Heed those who see the big picture
By Bette Dewing
Hey, journalists Jeff Greenfield and Mark Barabak, don’t call yourself “old fogies” because you think that televised debate audiences shouldn’t react verbally, and chuck that ageist label. It implies that decorous behavior in an era of loud mouths is somehow regressive.
This comment was made in reference to Newt Gingrich benefiting from strong audience reaction in one debate but not in another where the audience was told to hush up. Gingrich is a never-at-a-loss-for-words facile speaker, and we fallible humans often value style over content.
Although I have countless ideas, words often fail me, especially when speaking in public. My Norwegian-dominant ancestry and being born left-handed likely account for my nonverbal right brain dominance. Ah, but right-brainers are very intuitive. They also see the big picture more clearly than left-brainers—and don’t we need that!
Well, I surely see the big picture on safety. Although my traffic safety “trailblazing” was officially recognized in 2006 by Upper East Side federal, state and city elected officials, I’m never consulted. Nope, the bicycling group Transportation Alternatives is the chief adviser for the city, even on planning safe streets for seniors.
No matter that TA members don’t know the elder experience or worry that bicyclists’ strong aversion to the laws of the road is what scares these vulnerable walkers the most. And why isn’t the most deadly traffic crime, motorists’ failing to yield when turning into a crosswalk, a TA priority? And if it’s true, why doesn’t TA protest how the Daily News, with its new British editor, seems to be slighting local traffic tragedy news.
Ah, but I don’t have a big mouth, charisma or chutzpah. And my anti-ageism work hasn’t yet reduced the bias against my being old. Anyway, my generation was taught that hogging the talk was selfish and boorish. Now it’s de rigeur if you want your ideas to be heeded—or even heard!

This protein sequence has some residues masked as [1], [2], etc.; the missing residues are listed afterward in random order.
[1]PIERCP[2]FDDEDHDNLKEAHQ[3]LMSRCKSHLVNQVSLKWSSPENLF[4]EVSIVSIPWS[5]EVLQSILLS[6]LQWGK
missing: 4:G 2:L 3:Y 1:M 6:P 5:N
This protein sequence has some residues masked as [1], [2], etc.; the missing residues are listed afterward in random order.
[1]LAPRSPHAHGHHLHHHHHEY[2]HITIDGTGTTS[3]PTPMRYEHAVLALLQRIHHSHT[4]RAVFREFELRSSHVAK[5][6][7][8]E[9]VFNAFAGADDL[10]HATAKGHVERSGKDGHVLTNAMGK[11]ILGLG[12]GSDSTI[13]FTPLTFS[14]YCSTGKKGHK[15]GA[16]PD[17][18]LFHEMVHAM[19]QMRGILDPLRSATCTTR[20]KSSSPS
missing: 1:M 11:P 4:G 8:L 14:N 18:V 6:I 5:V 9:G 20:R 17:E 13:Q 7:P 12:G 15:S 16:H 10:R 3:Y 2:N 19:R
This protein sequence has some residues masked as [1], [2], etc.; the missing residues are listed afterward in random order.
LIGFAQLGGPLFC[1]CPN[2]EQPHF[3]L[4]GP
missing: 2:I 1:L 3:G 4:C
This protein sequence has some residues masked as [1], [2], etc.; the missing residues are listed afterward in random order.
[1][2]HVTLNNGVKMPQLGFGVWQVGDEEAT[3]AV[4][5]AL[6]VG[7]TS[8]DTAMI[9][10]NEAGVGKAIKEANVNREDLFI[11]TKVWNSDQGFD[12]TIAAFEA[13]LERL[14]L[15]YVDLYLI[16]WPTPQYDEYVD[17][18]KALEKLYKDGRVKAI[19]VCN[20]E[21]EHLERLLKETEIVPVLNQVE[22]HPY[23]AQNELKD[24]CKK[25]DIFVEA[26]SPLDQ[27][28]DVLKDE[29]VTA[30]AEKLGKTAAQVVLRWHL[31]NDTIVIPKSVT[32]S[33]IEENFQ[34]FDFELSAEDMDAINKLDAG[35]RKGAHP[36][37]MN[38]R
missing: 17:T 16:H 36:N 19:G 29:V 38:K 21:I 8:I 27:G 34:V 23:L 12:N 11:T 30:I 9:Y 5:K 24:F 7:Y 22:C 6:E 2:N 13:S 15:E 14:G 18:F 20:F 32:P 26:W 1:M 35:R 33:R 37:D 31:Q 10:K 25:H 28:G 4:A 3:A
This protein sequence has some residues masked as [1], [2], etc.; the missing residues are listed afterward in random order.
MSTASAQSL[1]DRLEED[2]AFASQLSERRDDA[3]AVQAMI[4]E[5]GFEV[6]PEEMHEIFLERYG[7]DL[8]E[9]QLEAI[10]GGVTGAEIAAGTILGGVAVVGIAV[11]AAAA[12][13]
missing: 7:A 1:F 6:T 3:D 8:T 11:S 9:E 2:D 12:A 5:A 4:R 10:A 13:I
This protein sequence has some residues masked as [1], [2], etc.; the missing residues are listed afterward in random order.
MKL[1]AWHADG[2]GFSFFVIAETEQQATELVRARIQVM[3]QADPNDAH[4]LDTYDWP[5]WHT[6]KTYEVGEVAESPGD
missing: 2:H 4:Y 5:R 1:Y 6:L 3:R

But please, you who agree with me, never call yourselves “old fogies” or “old-fashioned,” but rather recount how countless civil, common-sense and democratic ways of life were tossed out with the bathwater of ill-advised change—mostly by those without big-picture vision.
Remember my inaugural column’s quote from Ogden Nash’s New York magazine piece: “Progress was all right once, but in my lifetime, too much seems headed in the wrong direction. I think it started in Kitty Hawk when two Wrights made a wrong.”
Consider how that “wrong” sure did uproot us and ripped up the train tracks that safely connected every city and town. Traffic tragedies soared as private wheels became the land travel norm. So here’s to ordering our leaders to lower the speed limit pronto and giving all-out support for the infinitely safer and more democratic mass transit.
And while I mostly assail terrorist wheeling, kamikaze walking has got to go; thus this respectful reproach to Lorraine Duffy Merkl:
Your last column told how happy you were that your favorite wallet was eventually returned (albeit without any money) after it had slipped from your purse as you crossed a busy intersection wearing earphones. Dear Ms. Merkl, you have a mother, a daughter and a husband who need you. You also influence readers. The next time you go walking, unplug those ears. Need music? Then whistle or sing, and join my safe traveling brigade!
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